Field Sparrow: Medium sparrow, rufous back with dark streaks, unstreaked, buff breast. Gray-brown rump. Gray head, rufous cap, and white eye-ring. Pink bill, legs and feet. Forages on ground or low shrubbery. Short flights, alternates rapid wing beats with brief periods of wings pulled to the sides.
Range and Habitat
Field Sparrow: Breeds from northern North Dakota, central Minnesota, northern Wisconsin, and central New England south to Georgia, Mississippi, Louisiana, central Texas, and western Colorado. Spends winters south to the Gulf of Mexico and northeastern Mexico; prefers abandoned fields and pastures overgrown with weeds, scattered bushes, and small saplings.
The Field Sparrow when frightened does not retreat to the cover of foliage, as does the Song Sparrow, but flies to an exposed position on top of bush or low tree, where it can watch and await developments.
They often feeds directly on fallen seeds. It may fly to the top of grass stalks, let its weight carry the stems to the ground, and then begin removing the seed.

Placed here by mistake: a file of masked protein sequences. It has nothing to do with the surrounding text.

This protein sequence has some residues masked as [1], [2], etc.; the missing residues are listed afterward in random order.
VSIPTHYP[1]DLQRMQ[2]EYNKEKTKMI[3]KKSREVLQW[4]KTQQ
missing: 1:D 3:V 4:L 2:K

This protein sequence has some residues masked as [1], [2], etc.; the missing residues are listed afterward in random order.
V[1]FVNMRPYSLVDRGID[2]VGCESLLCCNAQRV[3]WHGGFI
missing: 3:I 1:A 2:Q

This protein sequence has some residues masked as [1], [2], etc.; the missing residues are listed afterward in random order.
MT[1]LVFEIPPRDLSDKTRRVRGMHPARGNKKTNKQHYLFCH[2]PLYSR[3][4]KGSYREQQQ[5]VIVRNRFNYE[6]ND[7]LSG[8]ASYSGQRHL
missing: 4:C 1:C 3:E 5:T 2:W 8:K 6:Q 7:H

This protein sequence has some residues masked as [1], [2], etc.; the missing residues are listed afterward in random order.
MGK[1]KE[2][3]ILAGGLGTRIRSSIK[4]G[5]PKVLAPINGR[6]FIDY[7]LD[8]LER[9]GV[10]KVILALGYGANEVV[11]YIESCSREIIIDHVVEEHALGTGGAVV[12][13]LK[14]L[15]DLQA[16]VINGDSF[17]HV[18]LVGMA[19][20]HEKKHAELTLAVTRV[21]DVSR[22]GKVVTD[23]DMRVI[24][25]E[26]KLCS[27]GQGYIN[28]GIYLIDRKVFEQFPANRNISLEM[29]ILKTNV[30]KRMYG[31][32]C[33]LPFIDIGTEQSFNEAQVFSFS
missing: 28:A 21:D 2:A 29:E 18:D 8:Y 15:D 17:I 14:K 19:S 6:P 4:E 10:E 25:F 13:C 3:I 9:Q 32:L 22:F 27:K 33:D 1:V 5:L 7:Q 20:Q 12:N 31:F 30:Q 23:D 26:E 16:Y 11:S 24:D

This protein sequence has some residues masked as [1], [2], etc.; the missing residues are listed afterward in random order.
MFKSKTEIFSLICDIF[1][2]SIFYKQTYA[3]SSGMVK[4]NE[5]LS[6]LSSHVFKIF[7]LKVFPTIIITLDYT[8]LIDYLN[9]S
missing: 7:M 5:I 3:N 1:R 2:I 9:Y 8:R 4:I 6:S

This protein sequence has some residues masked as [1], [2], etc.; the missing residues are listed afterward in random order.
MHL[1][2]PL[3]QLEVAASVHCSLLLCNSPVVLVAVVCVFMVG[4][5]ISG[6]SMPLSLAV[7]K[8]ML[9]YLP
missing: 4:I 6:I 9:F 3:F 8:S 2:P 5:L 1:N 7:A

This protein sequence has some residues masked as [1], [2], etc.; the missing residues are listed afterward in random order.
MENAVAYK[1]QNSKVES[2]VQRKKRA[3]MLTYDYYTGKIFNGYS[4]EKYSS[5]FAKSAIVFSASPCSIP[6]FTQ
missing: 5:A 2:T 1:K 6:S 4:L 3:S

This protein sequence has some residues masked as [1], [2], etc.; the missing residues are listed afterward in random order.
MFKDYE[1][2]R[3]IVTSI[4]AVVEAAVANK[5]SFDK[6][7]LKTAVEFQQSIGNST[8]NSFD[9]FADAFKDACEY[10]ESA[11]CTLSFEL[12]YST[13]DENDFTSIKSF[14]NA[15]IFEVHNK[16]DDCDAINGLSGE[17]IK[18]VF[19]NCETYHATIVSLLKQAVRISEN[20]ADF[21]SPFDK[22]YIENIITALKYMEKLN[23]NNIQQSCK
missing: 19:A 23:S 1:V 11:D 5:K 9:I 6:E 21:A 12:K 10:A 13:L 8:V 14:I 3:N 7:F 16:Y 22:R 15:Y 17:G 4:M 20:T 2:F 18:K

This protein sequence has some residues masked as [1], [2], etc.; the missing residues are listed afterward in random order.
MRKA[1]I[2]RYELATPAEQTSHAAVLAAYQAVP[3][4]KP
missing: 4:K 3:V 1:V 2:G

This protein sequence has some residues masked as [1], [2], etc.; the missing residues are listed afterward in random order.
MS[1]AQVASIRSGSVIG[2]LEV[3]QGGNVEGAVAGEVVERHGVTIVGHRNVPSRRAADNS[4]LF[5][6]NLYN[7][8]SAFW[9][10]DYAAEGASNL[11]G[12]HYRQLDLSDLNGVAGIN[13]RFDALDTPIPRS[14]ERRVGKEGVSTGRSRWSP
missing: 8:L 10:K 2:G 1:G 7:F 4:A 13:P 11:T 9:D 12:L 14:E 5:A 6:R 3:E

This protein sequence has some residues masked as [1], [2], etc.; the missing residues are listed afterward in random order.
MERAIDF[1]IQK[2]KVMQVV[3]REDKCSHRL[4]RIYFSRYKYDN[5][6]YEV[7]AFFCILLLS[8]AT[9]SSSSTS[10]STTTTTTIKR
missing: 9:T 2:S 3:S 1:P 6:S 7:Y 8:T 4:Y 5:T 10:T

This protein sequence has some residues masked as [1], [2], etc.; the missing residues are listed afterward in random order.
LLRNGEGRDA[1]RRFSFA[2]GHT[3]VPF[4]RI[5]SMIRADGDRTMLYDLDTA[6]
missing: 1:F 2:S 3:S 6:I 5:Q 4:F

A group of field sparrows are collectively known as a "crue" of sparrows.
The Field Sparrow is native to Mexico, the United States and Canada. This bird species has been seen on occasion in Miquelon and Saint Pierre as well. The range of the Field Sparrow is about 4 million square kilometers. The population of this bird species is about 8 million individual birds. In 2000, the Field Sparrow was classified as Lower Risk. Today that rating has been changed to Least Concern as a result of its large population and the span of its native range. There are no immediate concerns for the Field Sparrow.